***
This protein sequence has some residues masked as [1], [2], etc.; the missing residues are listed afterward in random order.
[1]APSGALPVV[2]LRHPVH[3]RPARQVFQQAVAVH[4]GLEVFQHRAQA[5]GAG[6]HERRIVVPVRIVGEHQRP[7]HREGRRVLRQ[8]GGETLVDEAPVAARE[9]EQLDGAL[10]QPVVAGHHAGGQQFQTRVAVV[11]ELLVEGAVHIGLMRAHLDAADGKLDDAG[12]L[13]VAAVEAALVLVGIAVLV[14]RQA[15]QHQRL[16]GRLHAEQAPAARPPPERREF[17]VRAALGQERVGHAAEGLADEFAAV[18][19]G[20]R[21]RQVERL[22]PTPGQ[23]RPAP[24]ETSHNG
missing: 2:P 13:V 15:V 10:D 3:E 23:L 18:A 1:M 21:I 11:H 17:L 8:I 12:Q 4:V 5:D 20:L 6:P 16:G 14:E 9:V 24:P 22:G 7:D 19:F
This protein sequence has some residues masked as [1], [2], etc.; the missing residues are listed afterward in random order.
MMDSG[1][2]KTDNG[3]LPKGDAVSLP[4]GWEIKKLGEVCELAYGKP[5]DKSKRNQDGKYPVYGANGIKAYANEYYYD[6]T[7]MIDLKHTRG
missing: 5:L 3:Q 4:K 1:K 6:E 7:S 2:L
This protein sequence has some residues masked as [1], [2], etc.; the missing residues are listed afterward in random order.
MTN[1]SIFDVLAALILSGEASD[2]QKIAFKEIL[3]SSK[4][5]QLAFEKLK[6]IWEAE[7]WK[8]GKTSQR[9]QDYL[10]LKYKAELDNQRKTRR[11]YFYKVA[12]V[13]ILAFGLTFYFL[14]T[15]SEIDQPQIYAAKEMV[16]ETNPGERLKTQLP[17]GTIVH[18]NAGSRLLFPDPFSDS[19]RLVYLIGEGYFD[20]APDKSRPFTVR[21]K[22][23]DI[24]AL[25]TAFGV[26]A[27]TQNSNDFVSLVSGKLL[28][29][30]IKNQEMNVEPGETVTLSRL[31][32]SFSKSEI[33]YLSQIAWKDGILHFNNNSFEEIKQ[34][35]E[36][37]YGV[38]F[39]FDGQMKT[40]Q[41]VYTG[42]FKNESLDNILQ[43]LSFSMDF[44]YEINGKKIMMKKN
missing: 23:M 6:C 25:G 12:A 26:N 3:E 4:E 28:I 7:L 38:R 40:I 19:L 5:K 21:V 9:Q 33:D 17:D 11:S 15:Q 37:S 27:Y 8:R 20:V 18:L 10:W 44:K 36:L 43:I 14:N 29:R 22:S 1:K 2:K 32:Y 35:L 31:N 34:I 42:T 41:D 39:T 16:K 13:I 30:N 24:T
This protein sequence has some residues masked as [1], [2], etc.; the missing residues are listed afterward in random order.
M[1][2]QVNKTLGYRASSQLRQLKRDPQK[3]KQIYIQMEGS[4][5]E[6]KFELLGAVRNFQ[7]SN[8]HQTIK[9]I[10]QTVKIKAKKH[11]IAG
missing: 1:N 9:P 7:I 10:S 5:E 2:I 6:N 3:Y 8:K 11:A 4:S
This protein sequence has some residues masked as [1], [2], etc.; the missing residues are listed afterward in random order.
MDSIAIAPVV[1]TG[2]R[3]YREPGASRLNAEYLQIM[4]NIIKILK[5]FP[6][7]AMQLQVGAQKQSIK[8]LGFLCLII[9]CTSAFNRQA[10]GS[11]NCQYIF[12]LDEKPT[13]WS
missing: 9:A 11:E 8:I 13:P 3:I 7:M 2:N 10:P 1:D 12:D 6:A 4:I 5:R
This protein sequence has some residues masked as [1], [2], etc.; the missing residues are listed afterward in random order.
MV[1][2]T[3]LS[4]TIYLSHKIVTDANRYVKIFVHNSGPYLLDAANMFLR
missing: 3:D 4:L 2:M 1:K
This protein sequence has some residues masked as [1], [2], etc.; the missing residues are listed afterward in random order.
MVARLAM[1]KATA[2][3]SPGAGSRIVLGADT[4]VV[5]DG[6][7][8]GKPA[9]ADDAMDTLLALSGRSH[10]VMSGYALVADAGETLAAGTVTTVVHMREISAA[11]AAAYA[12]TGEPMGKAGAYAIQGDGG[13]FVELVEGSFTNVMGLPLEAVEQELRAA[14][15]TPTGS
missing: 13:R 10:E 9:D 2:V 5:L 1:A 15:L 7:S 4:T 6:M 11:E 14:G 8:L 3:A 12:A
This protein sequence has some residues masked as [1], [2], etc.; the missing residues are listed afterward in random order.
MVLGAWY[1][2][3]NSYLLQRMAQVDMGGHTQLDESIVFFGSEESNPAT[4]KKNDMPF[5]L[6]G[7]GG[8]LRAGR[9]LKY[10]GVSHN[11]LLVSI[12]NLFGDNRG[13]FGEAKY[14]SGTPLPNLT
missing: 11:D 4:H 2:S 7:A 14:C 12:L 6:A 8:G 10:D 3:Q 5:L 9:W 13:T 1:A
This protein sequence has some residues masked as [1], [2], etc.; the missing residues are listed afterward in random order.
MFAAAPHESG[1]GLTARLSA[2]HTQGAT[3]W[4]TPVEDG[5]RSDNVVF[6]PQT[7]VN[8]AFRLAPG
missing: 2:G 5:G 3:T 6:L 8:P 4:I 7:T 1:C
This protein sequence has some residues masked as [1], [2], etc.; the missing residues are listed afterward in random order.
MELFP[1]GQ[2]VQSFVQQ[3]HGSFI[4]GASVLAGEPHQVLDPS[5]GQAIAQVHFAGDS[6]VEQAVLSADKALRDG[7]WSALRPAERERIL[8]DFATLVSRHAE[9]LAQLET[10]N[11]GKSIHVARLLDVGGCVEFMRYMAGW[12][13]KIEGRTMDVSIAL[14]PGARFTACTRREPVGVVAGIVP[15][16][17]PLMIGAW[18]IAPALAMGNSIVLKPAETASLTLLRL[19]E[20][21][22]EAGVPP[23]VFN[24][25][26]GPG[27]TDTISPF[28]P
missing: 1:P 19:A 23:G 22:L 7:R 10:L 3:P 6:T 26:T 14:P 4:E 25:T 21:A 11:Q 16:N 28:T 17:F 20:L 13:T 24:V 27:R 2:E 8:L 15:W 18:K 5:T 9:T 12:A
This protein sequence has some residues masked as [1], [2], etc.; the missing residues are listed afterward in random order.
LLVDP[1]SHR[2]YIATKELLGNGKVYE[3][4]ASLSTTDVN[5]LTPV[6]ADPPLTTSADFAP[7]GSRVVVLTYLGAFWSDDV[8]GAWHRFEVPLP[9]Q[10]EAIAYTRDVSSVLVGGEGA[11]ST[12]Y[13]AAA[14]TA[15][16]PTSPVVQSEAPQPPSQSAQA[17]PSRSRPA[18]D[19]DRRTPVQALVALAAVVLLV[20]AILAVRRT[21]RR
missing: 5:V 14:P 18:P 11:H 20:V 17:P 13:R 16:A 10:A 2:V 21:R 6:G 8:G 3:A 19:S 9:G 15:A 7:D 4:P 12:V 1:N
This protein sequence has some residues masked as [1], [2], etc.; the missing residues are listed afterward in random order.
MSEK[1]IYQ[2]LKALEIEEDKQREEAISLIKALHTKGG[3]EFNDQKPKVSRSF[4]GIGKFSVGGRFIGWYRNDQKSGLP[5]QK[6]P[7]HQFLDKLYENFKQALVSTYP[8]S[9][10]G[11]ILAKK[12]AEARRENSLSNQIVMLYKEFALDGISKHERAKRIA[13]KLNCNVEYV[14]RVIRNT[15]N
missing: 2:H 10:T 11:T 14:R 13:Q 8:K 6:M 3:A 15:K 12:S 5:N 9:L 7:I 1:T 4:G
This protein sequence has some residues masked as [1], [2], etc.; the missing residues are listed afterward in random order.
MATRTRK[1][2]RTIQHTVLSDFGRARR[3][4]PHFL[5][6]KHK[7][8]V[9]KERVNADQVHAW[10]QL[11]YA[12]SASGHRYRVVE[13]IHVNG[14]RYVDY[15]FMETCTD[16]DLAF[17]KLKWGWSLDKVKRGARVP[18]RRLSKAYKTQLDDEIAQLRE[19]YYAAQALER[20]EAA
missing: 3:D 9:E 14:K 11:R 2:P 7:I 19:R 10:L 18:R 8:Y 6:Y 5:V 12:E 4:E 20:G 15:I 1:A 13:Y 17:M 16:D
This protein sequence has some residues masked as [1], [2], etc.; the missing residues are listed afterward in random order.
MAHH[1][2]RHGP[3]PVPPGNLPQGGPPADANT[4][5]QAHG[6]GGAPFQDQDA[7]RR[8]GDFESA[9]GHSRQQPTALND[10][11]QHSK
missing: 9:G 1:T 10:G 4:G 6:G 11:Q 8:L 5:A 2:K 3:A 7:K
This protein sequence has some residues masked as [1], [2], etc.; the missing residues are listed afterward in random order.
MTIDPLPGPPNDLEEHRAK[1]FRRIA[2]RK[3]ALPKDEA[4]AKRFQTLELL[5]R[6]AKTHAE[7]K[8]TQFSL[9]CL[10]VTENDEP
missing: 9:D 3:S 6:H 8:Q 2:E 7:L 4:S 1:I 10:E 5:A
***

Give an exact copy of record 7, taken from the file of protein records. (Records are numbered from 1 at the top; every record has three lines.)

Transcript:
This protein sequence has some residues masked as [1], [2], etc.; the missing residues are listed afterward in random order.
MVARLAM[1]KATA[2][3]SPGAGSRIVLGADT[4]VV[5]DG[6][7][8]GKPA[9]ADDAMDTLLALSGRSH[10]VMSGYALVADAGETLAAGTVTTVVHMREISAA[11]AAAYA[12]TGEPMGKAGAYAIQGDGG[13]FVELVEGSFTNVMGLPLEAVEQELRAA[14][15]TPTGS
missing: 13:R 10:E 9:D 2:V 5:L 1:A 15:L 7:S 4:T 6:M 11:E 14:G 8:L 3:A 12:A